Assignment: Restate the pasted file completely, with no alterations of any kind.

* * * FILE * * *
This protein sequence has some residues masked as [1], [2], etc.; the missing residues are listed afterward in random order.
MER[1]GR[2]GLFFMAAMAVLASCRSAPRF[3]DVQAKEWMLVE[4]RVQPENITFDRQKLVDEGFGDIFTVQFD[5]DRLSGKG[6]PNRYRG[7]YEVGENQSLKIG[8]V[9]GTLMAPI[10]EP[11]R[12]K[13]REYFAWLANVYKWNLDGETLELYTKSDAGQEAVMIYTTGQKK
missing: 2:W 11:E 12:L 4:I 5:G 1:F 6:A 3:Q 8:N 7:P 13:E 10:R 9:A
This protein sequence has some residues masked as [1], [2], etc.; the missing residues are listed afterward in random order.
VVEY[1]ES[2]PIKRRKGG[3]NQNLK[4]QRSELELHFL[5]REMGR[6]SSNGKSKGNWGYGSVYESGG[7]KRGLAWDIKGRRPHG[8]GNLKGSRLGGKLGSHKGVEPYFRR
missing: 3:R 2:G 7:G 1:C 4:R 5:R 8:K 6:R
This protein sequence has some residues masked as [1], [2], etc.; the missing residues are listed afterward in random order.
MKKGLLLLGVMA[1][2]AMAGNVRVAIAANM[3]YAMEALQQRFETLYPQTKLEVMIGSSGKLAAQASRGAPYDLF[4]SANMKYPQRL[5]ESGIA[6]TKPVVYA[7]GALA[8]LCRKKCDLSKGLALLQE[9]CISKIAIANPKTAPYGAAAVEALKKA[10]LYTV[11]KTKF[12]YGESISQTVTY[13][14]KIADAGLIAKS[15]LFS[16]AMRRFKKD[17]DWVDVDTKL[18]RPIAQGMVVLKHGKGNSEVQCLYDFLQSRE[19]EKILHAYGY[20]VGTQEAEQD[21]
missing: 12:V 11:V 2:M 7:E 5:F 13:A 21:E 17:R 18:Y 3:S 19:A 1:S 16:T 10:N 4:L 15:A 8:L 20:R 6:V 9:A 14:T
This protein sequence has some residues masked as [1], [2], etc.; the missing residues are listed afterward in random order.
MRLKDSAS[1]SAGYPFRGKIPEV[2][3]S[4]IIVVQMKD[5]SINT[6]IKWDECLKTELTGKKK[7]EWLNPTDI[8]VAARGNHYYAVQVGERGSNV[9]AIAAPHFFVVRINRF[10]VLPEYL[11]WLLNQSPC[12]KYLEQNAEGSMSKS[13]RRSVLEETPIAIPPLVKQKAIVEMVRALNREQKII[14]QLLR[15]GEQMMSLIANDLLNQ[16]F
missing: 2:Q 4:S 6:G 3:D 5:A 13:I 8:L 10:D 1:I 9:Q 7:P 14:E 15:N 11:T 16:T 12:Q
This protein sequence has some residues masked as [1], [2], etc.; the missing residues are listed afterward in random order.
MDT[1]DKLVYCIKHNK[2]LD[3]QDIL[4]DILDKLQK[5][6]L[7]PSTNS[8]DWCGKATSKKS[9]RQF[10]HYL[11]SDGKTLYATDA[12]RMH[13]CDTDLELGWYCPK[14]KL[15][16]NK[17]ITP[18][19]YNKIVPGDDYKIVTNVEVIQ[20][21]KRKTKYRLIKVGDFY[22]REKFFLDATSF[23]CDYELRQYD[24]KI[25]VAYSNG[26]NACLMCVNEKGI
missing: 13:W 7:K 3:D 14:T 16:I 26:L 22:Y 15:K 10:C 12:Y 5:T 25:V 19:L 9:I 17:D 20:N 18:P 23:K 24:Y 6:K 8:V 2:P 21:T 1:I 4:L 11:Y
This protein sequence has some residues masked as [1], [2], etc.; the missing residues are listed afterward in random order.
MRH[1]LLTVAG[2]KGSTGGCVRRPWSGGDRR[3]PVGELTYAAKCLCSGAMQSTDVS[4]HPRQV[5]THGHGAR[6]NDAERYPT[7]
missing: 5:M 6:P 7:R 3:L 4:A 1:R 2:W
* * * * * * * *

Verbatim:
This protein sequence has some residues masked as [1], [2], etc.; the missing residues are listed afterward in random order.
MER[1]GR[2]GLFFMAAMAVLASCRSAPRF[3]DVQAKEWMLVE[4]RVQPENITFDRQKLVDEGFGDIFTVQFD[5]DRLSGKG[6]PNRYRG[7]YEVGENQSLKIG[8]V[9]GTLMAPI[10]EP[11]R[12]K[13]REYFAWLANVYKWNLDGETLELYTKSDAGQEAVMIYTTGQKK
missing: 2:W 11:E 12:L 4:I 5:G 1:F 6:A 3:Q 8:N 7:P 13:E 10:R 9:A
This protein sequence has some residues masked as [1], [2], etc.; the missing residues are listed afterward in random order.
VVEY[1]ES[2]PIKRRKGG[3]NQNLK[4]QRSELELHFL[5]REMGR[6]SSNGKSKGNWGYGSVYESGG[7]KRGLAWDIKGRRPHG[8]GNLKGSRLGGKLGSHKGVEPYFRR
missing: 3:R 2:G 7:G 1:C 4:R 5:R 8:K 6:R
This protein sequence has some residues masked as [1], [2], etc.; the missing residues are listed afterward in random order.
MKKGLLLLGVMA[1][2]AMAGNVRVAIAANM[3]YAMEALQQRFETLYPQTKLEVMIGSSGKLAAQASRGAPYDLF[4]SANMKYPQRL[5]ESGIA[6]TKPVVYA[7]GALA[8]LCRKKCDLSKGLALLQE[9]CISKIAIANPKTAPYGAAAVEALKKA[10]LYTV[11]KTKF[12]YGESISQTVTY[13][14]KIADAGLIAKS[15]LFS[16]AMRRFKKD[17]DWVDVDTKL[18]RPIAQGMVVLKHGKGNSEVQCLYDFLQSRE[19]EKILHAYGY[20]VGTQEAEQD[21]
missing: 12:V 11:V 2:M 7:E 5:F 13:A 21:E 17:R 18:Y 3:S 19:A 1:S 16:T 10:N 4:L 15:A 8:L 20:R 6:V 9:A 14:T
This protein sequence has some residues masked as [1], [2], etc.; the missing residues are listed afterward in random order.
MRLKDSAS[1]SAGYPFRGKIPEV[2][3]S[4]IIVVQMKD[5]SINT[6]IKWDECLKTELTGKKK[7]EWLNPTDI[8]VAARGNHYYAVQVGERGSNV[9]AIAAPHFFVVRINRF[10]VLPEYL[11]WLLNQSPC[12]KYLEQNAEGSMSKS[13]RRSVLEETPIAIPPLVKQKAIVEMVRALNREQKII[14]QLLR[15]GEQMMSLIANDLLNQ[16]F
missing: 2:Q 4:S 6:G 3:D 5:A 13:I 8:L 10:D 1:I 9:Q 7:P 14:E 15:N 11:T 16:T 12:Q
This protein sequence has some residues masked as [1], [2], etc.; the missing residues are listed afterward in random order.
MDT[1]DKLVYCIKHNK[2]LD[3]QDIL[4]DILDKLQK[5][6]L[7]PSTNS[8]DWCGKATSKKS[9]RQF[10]HYL[11]SDGKTLYATDA[12]RMH[13]CDTDLELGWYCPK[14]KL[15][16]NK[17]ITP[18][19]YNKIVPGDDYKIVTNVEVIQ[20][21]KRKTKYRLIKVGDFY[22]REKFFLDATSF[23]CDYELRQYD[24]KI[25]VAYSNG[26]NACLMCVNEKGI
missing: 13:W 7:K 3:D 14:T 16:I 26:L 22:Y 15:K 10:C 12:Y 5:T 25:V 19:L 9:I 17:D 20:N 18:P 23:K 24:Y 6:K 8:V 2:P 21:T 1:I 4:L 11:Y
This protein sequence has some residues masked as [1], [2], etc.; the missing residues are listed afterward in random order.
MRH[1]LLTVAG[2]KGSTGGCVRRPWSGGDRR[3]PVGELTYAAKCLCSGAMQSTDVS[4]HPRQV[5]THGHGAR[6]NDAERYPT[7]
missing: 5:M 6:P 7:R 3:L 4:A 1:R 2:W